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French minister hails U.S. talks as 'turning point' to avert trade war

Published 12/02/2022, 02:03 PM
Updated 12/02/2022, 02:05 PM
© Reuters. FILE PHOTO: French Minister for Economy, Finance, Industry and Digital Security Bruno Le Maire arrives for a meeting at the Elysee Palace in Paris, France, Nov. 8, 2022. REUTERS/Benoit Tessier

By Michel Rose

WASHINGTON (Reuters) - French President Emmanuel Macron's discussions with U.S. President Joe Biden have resulted in a "major breakthrough" to avert a "subsidies race" between the two sides of the Atlantic, France's finance minister said on Friday.

Macron took advantage of his state visit in Washington this week to press the United States to find ways to soften the impact of the U.S. Inflation Reduction Act (IRA), a massive subsidies package which Europeans fear could derail their own industrial recovery.

"I really think the state visit of the French president in Washington is a turning point," French Finance Minister Bruno Le Maire told Reuters and the Financial Times in a joint interview.

"I think there's now a real awareness (of the issue), recognition by the U.S. administration, but also by Congress," he said in Washington.

Biden said in a joint news conference with Macron on Thursday that "tweaks" could be applied to the way the legislative components of the IRA are implemented to prevent European countries from being hurt by its consequences.

"For example, there's a provision in it that says that there is the exception for anyone who has a free trade agreement with us," Biden said on Thursday. "That was added by a member of the United States Congress who acknowledges that he just meant allies; he didn't mean, literally, free trade agreement. So, there's a lot we can work out."

In the interview with Reuters, Le Maire said the fact Biden suggested allies could be treated like countries with a trade deal, such as Canada and Mexico, was a "major breakthrough" that came from intense discussions between French and U.S. officials.

"It's a major breakthrough to say: they're our allies, they're our friends. So even if we don't have a trade deal with Europe, we're going to consider European components the same way as those from countries with a trade deal," Le Maire said.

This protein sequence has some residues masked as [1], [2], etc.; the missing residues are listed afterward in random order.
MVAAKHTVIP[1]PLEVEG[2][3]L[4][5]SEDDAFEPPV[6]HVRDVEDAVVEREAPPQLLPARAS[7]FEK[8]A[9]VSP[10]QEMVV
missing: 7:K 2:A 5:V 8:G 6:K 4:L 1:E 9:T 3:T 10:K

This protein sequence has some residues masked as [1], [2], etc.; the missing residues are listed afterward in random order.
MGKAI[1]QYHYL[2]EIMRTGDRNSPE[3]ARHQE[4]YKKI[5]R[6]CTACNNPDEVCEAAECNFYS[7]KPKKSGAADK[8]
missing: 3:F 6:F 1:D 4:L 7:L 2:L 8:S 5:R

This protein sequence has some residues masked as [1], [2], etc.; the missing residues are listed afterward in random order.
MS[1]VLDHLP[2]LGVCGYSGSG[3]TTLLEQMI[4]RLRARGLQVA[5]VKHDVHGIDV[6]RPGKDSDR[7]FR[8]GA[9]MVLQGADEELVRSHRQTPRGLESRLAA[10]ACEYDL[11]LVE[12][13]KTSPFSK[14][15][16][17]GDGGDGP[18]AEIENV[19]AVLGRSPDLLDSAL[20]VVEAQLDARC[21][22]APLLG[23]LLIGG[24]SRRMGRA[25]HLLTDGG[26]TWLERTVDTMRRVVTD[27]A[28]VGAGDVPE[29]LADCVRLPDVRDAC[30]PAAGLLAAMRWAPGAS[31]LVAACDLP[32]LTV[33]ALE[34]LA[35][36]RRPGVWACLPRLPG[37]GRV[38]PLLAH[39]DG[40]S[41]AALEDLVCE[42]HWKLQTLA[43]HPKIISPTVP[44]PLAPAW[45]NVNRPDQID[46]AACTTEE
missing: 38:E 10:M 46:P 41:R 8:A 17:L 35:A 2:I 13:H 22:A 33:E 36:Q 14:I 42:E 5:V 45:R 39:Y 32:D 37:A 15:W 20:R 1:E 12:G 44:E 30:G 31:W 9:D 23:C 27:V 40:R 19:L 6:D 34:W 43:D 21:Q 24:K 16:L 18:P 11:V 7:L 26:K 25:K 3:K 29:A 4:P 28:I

"It's not an adjustment, it's an important political choice."

French officials say technical work will continue in the coming days and weeks to see how to translate that into regulation, but they believed executive orders by the Biden administration could be the conduit for the "tweaks".

In Washington, Macron, Le Maire and other French officials went on a lobbying offensive targeting U.S. officials from all branches of power, from the White House to Capitol Hill, with Macron warning U.S. lawmakers from both sides of the aisle in a meeting behind close doors that the IRA was seen as "super aggressive" by European companies.

Asked whether Macron had brandished the threat of an appeal to the World Trade Organisation, Le Maire said he did not have to, and that the United States under Biden was very keen to work with European allies, especially as China was a common rival.

"Nobody wants a trade war in the situation we're in," Le Maire said. "We have one competitor called China. The strategic goal of the United States, it seems to me, is not to weaken Europe but, on the contrary, to work in partnership with Europe."

Le Maire said he had also been working in coordination with his German counterpart, Economy Minister Robert Habeck.

German carmakers are among the biggest potential victims of the IRA, which provides big subsidies to U.S.-made electric cars. French car parts companies such as Valeo (EPA:VLOF), which supply German carmakers, would also have suffered.

© Reuters. FILE PHOTO: French Minister for Economy, Finance, Industry and Digital Security Bruno Le Maire arrives for a meeting at the Elysee Palace in Paris, France, Nov. 8, 2022. REUTERS/Benoit Tessier

Le Maire said that although the impact of the U.S. package could now be mitigated, the episode showed Europe was too slow to encourage investment in the technologies of the future, with instruments that could take two years to provide subsidies to industry, when U.S. tax credits were instant.

"It's up to us, Europeans, to put our own house in order," he said.

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